"Well, this is new."

My husband's been the only member of our family doing the grocery shopping. He's been working from home, so it's easier for him to pop into Albertsons without having to encounter the rush of essential employees stopping to pick-up groceries on the way home from work. It wasn't until he asked me to stop there to pick-up a few items he forgot in the morning that I realized how truly afraid of being out in public I've become in a very short amount of time.

I was uneasy about going to the grocery store to begin with, but the new sign explaining that the store was limiting the number of customers allowed inside to just over 200 elevated my anxiety. An employee was standing inside the door tallying the number of folks entering and leaving the store so that he could put the outside queue line into action if they reached capacity.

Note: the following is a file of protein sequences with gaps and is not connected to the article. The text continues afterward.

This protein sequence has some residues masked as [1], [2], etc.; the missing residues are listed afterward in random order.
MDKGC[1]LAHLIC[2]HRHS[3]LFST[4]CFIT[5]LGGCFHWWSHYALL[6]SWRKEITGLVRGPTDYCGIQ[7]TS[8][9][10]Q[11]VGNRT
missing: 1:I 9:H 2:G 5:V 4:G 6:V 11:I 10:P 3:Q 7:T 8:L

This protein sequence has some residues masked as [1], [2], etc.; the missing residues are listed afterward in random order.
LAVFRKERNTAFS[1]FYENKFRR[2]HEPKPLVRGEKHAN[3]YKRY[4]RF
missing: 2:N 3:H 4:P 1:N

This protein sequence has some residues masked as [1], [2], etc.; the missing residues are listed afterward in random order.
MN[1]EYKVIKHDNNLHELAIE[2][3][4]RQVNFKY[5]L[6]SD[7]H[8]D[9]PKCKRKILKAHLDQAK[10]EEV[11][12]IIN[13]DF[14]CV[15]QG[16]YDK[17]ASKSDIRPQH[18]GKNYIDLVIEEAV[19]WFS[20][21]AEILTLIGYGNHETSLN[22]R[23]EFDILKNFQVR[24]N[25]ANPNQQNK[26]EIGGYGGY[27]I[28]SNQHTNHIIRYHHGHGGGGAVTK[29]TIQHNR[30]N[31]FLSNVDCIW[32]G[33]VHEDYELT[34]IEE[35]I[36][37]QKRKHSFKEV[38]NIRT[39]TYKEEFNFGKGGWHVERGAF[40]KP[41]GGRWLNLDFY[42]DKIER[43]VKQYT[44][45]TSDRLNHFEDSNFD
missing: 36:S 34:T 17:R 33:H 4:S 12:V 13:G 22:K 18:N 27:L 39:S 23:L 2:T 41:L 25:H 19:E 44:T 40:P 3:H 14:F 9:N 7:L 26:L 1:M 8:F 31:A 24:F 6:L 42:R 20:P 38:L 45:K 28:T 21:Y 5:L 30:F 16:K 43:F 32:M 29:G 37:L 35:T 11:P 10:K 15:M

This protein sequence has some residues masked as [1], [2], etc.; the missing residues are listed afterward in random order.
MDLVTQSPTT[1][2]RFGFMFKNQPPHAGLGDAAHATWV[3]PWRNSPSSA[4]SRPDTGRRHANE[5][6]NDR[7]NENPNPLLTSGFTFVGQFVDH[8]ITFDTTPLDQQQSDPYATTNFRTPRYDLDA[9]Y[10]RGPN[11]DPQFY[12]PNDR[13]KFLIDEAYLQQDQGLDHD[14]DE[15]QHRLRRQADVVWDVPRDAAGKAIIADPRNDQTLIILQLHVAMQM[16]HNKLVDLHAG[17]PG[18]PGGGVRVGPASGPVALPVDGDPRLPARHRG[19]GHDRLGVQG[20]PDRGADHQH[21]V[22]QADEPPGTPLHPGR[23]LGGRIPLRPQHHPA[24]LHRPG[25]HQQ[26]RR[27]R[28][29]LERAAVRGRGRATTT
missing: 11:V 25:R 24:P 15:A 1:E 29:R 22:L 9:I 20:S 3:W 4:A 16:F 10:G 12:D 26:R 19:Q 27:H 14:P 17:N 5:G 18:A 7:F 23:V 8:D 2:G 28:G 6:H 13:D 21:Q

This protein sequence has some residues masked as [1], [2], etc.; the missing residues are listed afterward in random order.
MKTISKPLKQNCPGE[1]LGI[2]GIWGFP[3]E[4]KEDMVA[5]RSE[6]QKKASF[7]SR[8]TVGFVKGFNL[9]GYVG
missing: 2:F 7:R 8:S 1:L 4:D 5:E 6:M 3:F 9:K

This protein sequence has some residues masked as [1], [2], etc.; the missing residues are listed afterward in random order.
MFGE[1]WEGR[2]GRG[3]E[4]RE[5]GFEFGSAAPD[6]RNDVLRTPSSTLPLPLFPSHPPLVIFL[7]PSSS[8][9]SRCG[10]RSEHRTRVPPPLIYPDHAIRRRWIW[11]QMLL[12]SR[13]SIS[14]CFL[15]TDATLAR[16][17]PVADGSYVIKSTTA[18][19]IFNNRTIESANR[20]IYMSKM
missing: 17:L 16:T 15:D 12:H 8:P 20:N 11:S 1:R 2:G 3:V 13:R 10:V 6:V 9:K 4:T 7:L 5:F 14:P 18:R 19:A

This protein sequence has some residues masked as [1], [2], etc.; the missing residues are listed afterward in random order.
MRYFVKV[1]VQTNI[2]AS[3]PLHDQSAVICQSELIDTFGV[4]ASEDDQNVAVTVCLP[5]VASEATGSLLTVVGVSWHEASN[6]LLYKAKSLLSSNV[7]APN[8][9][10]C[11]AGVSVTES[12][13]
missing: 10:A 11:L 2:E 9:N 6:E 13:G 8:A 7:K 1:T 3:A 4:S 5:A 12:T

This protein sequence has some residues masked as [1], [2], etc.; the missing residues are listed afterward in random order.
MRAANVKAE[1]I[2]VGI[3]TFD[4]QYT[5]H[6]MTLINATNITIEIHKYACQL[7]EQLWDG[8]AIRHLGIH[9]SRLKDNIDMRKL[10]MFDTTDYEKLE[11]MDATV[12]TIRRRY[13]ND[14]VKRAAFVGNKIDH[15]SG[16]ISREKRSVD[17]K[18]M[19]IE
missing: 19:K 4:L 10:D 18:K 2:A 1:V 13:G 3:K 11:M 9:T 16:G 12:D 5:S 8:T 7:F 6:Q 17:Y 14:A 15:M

Albertsons stores aren't the only stores trying to cut down on the number of shoppers in their establishment. On Wednesday, Walmart posted a letter from their Executive Vice President and Chief Operating Officer, explaining that because of the behavior that they've seen at their stores across the United States they will now limit the number of customers to about 20% of the store's capacity and would track the numbers through a single entry door.

According to IdahoNews, Fred Meyer has cut the number of customers in their stores to 50% and will use an infrared sensor system to not just help with the count but also track customers per square foot.

A friend told me the Winco she visited in Boise last Thursday was cutting off the number of folks at their store to 200.

These changes went into place around the same time that Costco decided to limit the amount of people who can enter their warehouse with a single membership card to two.

Here are 50 of your favorite retail chains that no longer exist.


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